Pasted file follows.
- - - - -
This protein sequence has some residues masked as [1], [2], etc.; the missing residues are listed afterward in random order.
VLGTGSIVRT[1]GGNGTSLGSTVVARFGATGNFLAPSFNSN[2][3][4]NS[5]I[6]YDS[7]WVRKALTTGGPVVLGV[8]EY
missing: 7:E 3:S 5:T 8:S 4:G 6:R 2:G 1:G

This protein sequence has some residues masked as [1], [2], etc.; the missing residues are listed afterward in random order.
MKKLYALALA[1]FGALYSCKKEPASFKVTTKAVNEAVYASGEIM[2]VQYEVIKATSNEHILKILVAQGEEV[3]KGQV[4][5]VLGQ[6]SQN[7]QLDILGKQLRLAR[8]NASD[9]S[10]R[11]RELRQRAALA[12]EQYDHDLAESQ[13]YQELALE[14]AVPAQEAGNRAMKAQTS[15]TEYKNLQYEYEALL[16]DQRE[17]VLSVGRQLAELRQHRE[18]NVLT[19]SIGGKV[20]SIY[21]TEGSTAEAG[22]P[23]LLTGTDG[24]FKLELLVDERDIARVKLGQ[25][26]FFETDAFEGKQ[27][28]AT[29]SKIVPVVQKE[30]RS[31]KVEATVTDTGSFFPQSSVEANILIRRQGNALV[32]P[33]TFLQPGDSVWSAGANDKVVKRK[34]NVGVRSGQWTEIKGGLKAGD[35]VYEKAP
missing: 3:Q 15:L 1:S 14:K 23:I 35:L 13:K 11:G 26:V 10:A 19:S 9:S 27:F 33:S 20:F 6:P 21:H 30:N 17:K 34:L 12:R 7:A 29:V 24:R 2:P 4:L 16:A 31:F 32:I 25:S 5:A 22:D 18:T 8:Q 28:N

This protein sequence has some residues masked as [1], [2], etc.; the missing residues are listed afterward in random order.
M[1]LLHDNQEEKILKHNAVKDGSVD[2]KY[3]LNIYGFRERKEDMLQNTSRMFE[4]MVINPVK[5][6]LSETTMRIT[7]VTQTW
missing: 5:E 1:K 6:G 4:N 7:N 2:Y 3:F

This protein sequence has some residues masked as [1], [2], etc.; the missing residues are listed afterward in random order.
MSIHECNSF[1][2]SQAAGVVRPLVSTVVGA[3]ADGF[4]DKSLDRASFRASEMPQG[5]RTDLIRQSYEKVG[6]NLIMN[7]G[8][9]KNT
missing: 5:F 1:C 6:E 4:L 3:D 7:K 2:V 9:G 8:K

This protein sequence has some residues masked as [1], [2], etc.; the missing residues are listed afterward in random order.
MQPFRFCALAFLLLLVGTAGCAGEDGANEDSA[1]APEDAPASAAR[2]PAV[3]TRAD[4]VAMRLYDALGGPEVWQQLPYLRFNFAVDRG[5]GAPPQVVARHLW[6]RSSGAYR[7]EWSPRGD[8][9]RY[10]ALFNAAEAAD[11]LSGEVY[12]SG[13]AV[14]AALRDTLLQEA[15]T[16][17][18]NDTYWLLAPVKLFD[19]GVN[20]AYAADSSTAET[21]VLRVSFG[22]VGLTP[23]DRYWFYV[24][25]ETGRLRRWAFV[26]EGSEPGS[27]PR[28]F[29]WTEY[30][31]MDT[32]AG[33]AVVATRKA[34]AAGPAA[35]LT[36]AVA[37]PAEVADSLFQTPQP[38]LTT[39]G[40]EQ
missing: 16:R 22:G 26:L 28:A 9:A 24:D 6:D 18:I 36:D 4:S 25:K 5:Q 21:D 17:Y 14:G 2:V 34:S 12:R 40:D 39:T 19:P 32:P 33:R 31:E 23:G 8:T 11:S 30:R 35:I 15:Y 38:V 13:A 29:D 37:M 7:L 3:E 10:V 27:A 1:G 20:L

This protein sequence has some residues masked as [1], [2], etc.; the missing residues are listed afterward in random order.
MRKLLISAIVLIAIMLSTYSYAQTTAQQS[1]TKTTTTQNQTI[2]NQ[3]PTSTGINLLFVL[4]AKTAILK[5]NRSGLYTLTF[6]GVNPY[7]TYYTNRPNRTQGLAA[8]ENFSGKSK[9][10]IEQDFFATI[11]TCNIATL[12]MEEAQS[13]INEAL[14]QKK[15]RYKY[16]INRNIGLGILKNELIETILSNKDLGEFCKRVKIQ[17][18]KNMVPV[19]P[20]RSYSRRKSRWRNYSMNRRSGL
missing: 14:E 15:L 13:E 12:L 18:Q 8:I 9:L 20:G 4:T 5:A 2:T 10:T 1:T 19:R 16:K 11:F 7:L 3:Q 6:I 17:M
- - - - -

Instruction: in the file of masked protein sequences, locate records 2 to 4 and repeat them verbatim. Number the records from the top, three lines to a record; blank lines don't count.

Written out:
This protein sequence has some residues masked as [1], [2], etc.; the missing residues are listed afterward in random order.
MKKLYALALA[1]FGALYSCKKEPASFKVTTKAVNEAVYASGEIM[2]VQYEVIKATSNEHILKILVAQGEEV[3]KGQV[4][5]VLGQ[6]SQN[7]QLDILGKQLRLAR[8]NASD[9]S[10]R[11]RELRQRAALA[12]EQYDHDLAESQ[13]YQELALE[14]AVPAQEAGNRAMKAQTS[15]TEYKNLQYEYEALL[16]DQRE[17]VLSVGRQLAELRQHRE[18]NVLT[19]SIGGKV[20]SIY[21]TEGSTAEAG[22]P[23]LLTGTDG[24]FKLELLVDERDIARVKLGQ[25][26]FFETDAFEGKQ[27][28]AT[29]SKIVPVVQKE[30]RS[31]KVEATVTDTGSFFPQSSVEANILIRRQGNALV[32]P[33]TFLQPGDSVWSAGANDKVVKRK[34]NVGVRSGQWTEIKGGLKAGD[35]VYEKAP
missing: 3:Q 15:L 1:S 14:K 23:I 35:L 13:K 11:G 26:V 10:A 19:S 9:S 27:F 33:S 20:F 6:P 21:H 30:N 17:K 34:L 12:R 7:A 29:V 24:R 2:P 4:L 16:A 31:F 32:I 25:S 5:A 22:D 18:T 8:Q 28:N

This protein sequence has some residues masked as [1], [2], etc.; the missing residues are listed afterward in random order.
M[1]LLHDNQEEKILKHNAVKDGSVD[2]KY[3]LNIYGFRERKEDMLQNTSRMFE[4]MVINPVK[5][6]LSETTMRIT[7]VTQTW
missing: 5:E 1:K 6:G 4:N 7:N 2:Y 3:F

This protein sequence has some residues masked as [1], [2], etc.; the missing residues are listed afterward in random order.
MSIHECNSF[1][2]SQAAGVVRPLVSTVVGA[3]ADGF[4]DKSLDRASFRASEMPQG[5]RTDLIRQSYEKVG[6]NLIMN[7]G[8][9]KNT
missing: 5:F 1:C 6:E 4:L 3:D 7:K 2:V 9:G 8:K